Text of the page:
Christmas gifts from Toulouse

The Nutcracker, Repetto store front.

The Nutcracker, Repetto store front.


My annual holiday visit to the states is almost here and it’s time to stock up holiday gifts for the family before heading back home.
After all, what is the point of living in France if you don’t bring back souvenirs? Christmas shopping is always a stressful time. After living in France for a few years, I’m starting to run out of good ideas for Frenchy things to get for the family. Foie gras, Mariage Frères tea, opinel knives and t-shirts from assorted regions are just a few examples from previous years.

While I like cooking and staying on budget, making homemade edible gifts just isn’t possible when visiting from abroad. So, I’ve tried to challenge myself to find original gifts in the range of 15 to 20 euros per person. And I almost made it, except for my dad’s gift which cost 29 euros.

Here are this year’s Christmas present laureates:

1. 3-year old nice. A matching chef’s hat and apron set, so she can help daddy cook.
2. Brother. A Sud-Ouest brand apron that he probably won’t use, but it looks cute next to the one I got for my niece.
3. Maternal grandmother. Calendar. Classic, but effective. Also, if she doesn’t like it, she can recycle it in a year.
4. Paternal grandmother. A mini-calendar and mini gardening journal from Mucca. Again, I stayed with the classics.
5. Dad. You can’t go wrong with alcohol. Tariquet domaine Armagnac, aged 7-years (my budget didn’t allow for the 15-years).
6. Mom. A hog bristle brush, made in France. This may seem weird, but hog bristle is amazing for your hair. It detangles even fairly thick hair without ripping it out.
7. The hubby. La vie share by Anne-Sophie Novel and Asterix chez les Pictes. La vie share is about sharing and cooperative   economies – another great way to help with budgeting.

There you have it, for better or worse, the 2013 Broke in France Christmas gifts laureates.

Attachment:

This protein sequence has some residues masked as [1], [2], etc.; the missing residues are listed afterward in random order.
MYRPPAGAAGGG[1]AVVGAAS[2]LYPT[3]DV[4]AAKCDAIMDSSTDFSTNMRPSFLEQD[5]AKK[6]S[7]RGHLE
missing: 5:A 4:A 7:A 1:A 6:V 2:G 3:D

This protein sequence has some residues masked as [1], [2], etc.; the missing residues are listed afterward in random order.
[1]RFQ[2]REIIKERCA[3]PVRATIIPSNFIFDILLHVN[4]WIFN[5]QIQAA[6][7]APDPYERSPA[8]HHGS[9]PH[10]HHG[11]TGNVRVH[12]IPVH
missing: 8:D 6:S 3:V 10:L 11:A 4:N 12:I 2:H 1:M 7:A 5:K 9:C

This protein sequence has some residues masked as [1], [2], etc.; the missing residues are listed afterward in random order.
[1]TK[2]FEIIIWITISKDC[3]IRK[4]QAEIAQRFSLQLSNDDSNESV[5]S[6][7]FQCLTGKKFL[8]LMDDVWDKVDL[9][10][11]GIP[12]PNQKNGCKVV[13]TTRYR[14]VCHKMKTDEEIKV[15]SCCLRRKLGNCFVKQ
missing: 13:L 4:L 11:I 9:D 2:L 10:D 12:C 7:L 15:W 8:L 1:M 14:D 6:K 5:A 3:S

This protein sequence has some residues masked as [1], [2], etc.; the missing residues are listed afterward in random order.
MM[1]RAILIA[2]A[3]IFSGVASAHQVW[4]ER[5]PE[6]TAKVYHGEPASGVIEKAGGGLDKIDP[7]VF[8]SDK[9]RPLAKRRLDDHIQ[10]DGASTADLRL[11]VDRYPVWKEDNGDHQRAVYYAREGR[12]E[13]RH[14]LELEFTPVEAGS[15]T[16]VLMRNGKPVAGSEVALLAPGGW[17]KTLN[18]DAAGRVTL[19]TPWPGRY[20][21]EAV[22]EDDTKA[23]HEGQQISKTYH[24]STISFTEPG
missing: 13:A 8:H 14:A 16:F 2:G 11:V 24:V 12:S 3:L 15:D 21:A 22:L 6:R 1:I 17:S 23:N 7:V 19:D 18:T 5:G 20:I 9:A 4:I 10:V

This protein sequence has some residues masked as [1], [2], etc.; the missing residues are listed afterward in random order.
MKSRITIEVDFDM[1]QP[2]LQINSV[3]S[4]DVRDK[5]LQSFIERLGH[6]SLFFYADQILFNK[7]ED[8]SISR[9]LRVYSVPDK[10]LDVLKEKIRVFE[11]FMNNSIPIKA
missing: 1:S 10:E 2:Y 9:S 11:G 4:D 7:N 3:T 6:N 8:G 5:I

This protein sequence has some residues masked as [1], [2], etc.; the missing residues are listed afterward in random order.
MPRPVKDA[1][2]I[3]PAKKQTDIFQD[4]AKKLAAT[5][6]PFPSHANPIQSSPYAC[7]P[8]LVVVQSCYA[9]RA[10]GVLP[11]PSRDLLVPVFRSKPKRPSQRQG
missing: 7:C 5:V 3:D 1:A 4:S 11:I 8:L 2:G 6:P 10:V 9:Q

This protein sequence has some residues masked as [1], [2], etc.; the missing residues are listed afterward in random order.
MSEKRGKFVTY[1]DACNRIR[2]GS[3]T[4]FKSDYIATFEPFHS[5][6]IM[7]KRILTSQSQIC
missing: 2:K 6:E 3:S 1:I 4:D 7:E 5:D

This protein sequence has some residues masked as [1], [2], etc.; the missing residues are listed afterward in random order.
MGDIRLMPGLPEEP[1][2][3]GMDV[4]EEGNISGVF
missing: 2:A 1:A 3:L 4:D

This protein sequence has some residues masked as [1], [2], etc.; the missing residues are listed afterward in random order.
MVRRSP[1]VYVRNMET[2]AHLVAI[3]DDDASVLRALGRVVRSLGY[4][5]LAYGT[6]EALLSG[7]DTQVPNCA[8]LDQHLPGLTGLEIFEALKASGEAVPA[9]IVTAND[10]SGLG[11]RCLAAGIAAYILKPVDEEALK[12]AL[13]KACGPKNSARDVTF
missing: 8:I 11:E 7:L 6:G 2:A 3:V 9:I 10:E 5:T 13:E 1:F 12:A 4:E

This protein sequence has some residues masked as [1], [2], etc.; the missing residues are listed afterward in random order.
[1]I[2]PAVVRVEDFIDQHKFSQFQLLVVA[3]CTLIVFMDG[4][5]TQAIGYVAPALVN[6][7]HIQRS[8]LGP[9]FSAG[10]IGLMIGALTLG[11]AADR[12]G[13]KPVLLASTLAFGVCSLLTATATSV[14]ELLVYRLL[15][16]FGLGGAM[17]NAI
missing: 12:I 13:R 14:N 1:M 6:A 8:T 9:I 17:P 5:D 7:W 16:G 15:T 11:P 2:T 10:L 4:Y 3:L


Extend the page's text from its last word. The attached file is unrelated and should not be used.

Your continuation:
What will you be getting your family and friends this year? Any wisdom for staying merry on a budget?  While you give it a think, take a look at these photos of store fronts and Christmas lights in Toulouse:

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Act 1 : scene 2 The Land of Snow  Choreography by Lev Ivanov and Marius Petipa, music by Piotr Ilitch Tchaïkovski, performed for the first time in 1892.  Christmas eve, Clara dreams that her Nutcracker comes alive and turns into a prince. He takes her on a voyage through a snow-covered forest, where, together, they watch the swirling snowflakes. The couple then dances, with an allure of winter, lulled by the otherworldly movements of the snowflakes. At the end of this wonderful dream, Clara awakens underneath the Christmas tree with her Nutcracker.

Act 1 : scene 2
The Land of Snow
Choreography by Lev Ivanov and Marius Petipa, music by Piotr Ilitch Tchaïkovski, performed for the first time in 1892.
Christmas eve, Clara dreams that her Nutcracker comes alive and turns into a prince. He takes her on a voyage through a snow-covered forest, where, together, they watch the swirling snowflakes. The couple then dances, with an allure of winter, lulled by the otherworldly movements of the snowflakes. At the end of this wonderful dream, Clara awakens underneath the Christmas tree with her Nutcracker.

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